Inhuman Mentors

I’ve been thinking more about what I might write about for my slowly approaching dissertation, and I confess I have fallen in love with a phrase, which I wonder might lead me to a larger project.  And the phrase, I should also say, developed weirdly enough out of a dream I had two nights ago.  (The phrase is “Inhuman Mentors.”)

In the dream, I was talking to a former teacher of mine, a mentor and writer, and at a certain point in that dream he pointed to a passage in a book, which kind of shone (the passage).  I felt like he was telling me to write about mentorship.  In the dream, when I realized this, the passage itself took on a kind of new physical contour, as if its shining suggested that mentorship, the theme and its implications, might help me reach some interesting interpretations of certain textual passages.  (I realize that I am oscillating between describing the dream itself and my later interpretation of it, but it is hard to sort of extricate the one from the other, especially since some time has passed since the dream itself.)

Anyways, after I woke up around 7am with the memory of the dream trailing a kind of comet tail in my mind, I started looking up articles and monographs having to do with mentorship.  And I also started thinking about mentorship in relationship to poetry.

At first, of course, I thought of Mentor himself, the character in the Odyssey who Athena transforms into, who guides Telemachus.  And that I think could be an interesting starting point for the dissertation.  What role does Mentor (and Athena) play in the transformation of Telemachus?  And how do we understand the role of this mentorship in the light of other scenes of instruction in poetry, (I started thinking), such as the instruction that the river Derwent affords for Wordsworth, or the weather itself affords for Wallace Stevens, or (I kept thinking) the painter Parmigianino for Ashbery?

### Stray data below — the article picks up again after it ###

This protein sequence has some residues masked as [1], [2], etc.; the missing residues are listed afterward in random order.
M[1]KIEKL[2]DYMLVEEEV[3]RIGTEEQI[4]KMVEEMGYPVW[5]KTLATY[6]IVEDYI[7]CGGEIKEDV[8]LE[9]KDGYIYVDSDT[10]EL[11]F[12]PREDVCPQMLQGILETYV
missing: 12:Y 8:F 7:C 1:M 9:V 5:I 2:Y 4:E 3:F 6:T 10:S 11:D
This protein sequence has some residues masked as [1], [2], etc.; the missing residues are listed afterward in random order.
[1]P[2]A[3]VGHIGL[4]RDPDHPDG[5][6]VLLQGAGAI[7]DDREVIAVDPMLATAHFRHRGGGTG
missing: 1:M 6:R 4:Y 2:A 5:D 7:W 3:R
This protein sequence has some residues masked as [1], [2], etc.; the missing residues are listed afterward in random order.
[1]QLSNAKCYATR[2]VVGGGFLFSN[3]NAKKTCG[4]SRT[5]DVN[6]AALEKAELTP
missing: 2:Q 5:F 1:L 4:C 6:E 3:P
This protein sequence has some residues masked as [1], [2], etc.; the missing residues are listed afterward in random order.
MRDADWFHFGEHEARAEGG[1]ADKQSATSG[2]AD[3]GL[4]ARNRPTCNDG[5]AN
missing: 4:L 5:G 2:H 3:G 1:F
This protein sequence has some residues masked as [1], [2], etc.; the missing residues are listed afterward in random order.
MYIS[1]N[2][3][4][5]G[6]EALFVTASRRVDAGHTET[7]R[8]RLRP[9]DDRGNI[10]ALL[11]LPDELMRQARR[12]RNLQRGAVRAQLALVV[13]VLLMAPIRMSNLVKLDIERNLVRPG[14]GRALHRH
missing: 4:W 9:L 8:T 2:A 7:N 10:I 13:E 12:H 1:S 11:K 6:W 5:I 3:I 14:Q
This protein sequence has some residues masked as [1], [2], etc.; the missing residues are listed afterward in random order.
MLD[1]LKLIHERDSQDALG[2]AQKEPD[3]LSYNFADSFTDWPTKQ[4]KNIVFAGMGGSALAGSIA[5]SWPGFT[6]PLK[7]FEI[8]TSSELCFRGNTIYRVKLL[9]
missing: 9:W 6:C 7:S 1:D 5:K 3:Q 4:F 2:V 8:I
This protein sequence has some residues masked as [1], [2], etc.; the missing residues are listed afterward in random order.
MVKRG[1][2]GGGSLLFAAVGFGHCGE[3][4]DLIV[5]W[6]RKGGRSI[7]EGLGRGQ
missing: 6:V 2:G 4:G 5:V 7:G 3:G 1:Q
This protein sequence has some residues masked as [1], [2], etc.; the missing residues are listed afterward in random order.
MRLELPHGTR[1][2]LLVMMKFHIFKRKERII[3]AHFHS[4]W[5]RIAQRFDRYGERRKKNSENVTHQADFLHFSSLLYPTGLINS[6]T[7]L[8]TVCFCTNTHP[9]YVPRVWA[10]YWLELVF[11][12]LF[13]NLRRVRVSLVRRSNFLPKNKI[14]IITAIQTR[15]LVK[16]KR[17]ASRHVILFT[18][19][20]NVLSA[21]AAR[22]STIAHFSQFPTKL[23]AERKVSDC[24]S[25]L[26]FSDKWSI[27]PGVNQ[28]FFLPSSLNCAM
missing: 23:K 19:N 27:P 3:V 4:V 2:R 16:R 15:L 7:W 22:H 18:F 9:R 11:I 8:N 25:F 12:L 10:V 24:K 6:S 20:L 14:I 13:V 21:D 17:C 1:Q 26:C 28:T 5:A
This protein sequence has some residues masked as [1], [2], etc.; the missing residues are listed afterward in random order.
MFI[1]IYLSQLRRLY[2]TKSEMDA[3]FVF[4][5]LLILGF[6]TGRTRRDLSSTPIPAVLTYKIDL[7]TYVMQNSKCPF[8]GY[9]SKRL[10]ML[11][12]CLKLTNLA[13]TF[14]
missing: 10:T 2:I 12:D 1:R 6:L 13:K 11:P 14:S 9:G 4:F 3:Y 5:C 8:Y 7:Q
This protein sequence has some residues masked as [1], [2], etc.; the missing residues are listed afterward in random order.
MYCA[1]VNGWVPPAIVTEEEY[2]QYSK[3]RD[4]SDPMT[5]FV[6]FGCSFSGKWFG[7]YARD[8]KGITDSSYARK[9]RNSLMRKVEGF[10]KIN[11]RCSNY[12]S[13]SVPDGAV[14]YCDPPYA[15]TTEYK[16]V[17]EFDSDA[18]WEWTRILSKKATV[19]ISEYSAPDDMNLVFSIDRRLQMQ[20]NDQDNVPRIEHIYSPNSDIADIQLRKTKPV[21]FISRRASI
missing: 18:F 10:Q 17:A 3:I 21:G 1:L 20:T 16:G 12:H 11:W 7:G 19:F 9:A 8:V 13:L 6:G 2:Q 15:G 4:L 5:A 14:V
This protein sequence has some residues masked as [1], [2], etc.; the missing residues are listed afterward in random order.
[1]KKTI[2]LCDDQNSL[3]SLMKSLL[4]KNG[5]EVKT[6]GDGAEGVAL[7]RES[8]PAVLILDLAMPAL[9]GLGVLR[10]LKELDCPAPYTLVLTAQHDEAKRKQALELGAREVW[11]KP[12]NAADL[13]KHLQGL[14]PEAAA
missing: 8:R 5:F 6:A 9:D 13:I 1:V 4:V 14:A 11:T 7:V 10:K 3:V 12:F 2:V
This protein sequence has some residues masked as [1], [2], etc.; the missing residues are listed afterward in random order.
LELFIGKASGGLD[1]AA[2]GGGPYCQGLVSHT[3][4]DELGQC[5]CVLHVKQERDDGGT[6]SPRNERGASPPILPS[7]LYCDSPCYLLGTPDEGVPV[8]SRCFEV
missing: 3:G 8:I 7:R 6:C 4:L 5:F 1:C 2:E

And then I hit upon the phrase, “Inhuman Mentors.”  And I kind of fell in love with the idea.  Normally we think of mentorship as a very human thing, an intersubjective transaction; but what would it mean if we studied inhuman mentors, like the Derwent river or the wind for Wordsworth, or the weather for Stevens, or a dead painter for Ashbery?  (The last part, about Ashbery, needs work, because Parmagianino is still human, despite not being alive.)

So that’s where I am currently.  I think I want to study the role that inhuman factors play in the formation of the poet’s mind, or in the cultivation of ideas, thoughts, feelings which contribute to the work.  It seems like a broad and far-reaching topic, but also idiosyncratic enough to carry some weight.  We shall see!


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